“Although published prices for U.S. coal markets have not changed significantly since the last fuel proceeding they have softened across the regions,” Phipps added. “The following are 2015 price indications for the different coal producing regions: High-sulfur Illinois basin coal prices are in the low to mid $30’s per ton; Central Appalachia coal prices are in the mid $40’s; Northern Appalachia coal prices are in the low to mid $40’s; and Powder River Basin coal prices are approximately $10 per ton. Coal demand has lessened slightly since the last FAC mainly due to cheaper natural gas pricing and lower purchase power cost. As such, utility stockpiles have seen some growth since the last FAC.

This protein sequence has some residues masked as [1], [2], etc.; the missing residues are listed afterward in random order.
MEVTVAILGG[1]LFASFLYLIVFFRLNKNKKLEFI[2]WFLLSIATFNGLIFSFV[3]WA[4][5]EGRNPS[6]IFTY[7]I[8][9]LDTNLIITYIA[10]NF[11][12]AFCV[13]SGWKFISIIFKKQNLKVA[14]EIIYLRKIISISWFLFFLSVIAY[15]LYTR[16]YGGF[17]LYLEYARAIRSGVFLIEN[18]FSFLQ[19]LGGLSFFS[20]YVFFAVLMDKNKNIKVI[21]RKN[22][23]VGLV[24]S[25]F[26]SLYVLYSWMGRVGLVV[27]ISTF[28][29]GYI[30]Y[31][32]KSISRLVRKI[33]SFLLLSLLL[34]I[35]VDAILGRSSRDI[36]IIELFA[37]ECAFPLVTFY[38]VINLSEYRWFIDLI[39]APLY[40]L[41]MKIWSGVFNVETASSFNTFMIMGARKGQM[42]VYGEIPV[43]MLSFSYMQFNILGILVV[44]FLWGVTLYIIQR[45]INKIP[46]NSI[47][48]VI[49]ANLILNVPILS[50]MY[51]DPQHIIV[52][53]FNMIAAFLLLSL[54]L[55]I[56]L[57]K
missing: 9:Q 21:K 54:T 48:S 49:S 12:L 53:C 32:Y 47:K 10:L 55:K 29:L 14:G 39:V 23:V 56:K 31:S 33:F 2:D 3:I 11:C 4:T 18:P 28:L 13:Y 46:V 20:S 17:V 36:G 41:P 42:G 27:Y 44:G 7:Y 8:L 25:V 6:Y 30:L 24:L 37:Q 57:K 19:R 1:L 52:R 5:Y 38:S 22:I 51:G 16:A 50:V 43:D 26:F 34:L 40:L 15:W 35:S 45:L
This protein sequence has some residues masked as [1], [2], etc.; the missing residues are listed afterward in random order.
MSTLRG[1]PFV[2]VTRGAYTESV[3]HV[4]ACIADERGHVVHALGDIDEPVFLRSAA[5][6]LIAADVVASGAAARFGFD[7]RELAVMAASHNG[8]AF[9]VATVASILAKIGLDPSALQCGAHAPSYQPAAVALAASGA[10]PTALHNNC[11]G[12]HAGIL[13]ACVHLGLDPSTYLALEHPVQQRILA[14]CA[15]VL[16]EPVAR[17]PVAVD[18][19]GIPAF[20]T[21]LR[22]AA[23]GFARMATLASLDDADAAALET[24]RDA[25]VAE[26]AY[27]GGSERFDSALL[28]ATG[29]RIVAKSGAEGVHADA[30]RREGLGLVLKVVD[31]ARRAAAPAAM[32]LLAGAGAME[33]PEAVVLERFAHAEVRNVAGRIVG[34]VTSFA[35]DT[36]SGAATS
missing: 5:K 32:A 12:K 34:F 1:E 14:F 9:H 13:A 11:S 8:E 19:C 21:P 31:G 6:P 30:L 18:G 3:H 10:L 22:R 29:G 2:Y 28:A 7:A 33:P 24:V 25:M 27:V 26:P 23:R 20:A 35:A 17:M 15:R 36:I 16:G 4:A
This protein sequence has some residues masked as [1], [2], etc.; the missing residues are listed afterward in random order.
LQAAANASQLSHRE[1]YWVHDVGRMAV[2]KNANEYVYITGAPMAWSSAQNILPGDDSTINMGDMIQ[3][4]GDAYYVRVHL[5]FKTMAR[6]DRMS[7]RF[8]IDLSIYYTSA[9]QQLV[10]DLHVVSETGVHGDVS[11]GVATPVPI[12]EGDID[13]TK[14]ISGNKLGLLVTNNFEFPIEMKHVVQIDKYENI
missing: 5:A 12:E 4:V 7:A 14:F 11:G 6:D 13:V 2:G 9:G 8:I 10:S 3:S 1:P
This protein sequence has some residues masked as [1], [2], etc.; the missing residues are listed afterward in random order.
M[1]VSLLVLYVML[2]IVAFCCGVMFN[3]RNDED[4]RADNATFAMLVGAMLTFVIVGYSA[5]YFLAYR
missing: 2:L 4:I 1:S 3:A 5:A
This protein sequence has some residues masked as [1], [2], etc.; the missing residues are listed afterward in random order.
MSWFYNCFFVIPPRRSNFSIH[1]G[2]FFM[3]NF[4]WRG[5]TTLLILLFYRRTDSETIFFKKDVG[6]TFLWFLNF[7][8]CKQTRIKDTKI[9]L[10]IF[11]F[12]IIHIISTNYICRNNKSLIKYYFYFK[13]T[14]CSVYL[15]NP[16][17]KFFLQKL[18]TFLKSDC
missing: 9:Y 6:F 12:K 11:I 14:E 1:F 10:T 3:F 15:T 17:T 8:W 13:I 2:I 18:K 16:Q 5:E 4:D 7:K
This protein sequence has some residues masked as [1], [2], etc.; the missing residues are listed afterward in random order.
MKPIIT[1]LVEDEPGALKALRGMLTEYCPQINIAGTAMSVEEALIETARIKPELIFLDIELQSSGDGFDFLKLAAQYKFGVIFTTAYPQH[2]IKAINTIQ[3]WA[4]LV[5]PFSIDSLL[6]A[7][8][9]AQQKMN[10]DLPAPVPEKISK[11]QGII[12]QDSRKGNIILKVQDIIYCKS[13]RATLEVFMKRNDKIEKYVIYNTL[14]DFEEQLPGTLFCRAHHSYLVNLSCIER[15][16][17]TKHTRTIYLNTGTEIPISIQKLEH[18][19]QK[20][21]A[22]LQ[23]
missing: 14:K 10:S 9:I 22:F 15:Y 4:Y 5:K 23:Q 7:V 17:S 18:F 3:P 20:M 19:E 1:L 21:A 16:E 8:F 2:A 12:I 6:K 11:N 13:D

“Coal markets are likely to be relatively stable in Indiana between now and the next FAC; however, in the next year there is potential for market volatility due to a number of factors, including: (a) deterioration of the financial health of coal suppliers; (b) recent U.S. Environmental Protection Agency (‘EPA’) regulations for power plants that result in utilities retiring or modifying plants, which lower total domestic steam coal demand, and can result in some plants shifting coal sources to different basins; (c) softening demand in global markets for both steam and metallurgical coal, causing export opportunities to decline for U.S. coal producers; (d) increased production in the Illinois Basin and Northern Appalachian regions; (e) increased volatility in gas prices, and continued increase in gas supply combined with installation of new combine cycle (‘CC’) generation by utilities, especially in the south, which may also lower overall coal demand; (f) increasingly stringent safety regulations for mining operations, which result in higher costs and lower productivity ; (g) volatile power prices; (h) mergers and acquisitions in the different coal basins; and (i) mining employee layoffs and production declines in an attempt to bring an oversupply of coal into balance with current demand.”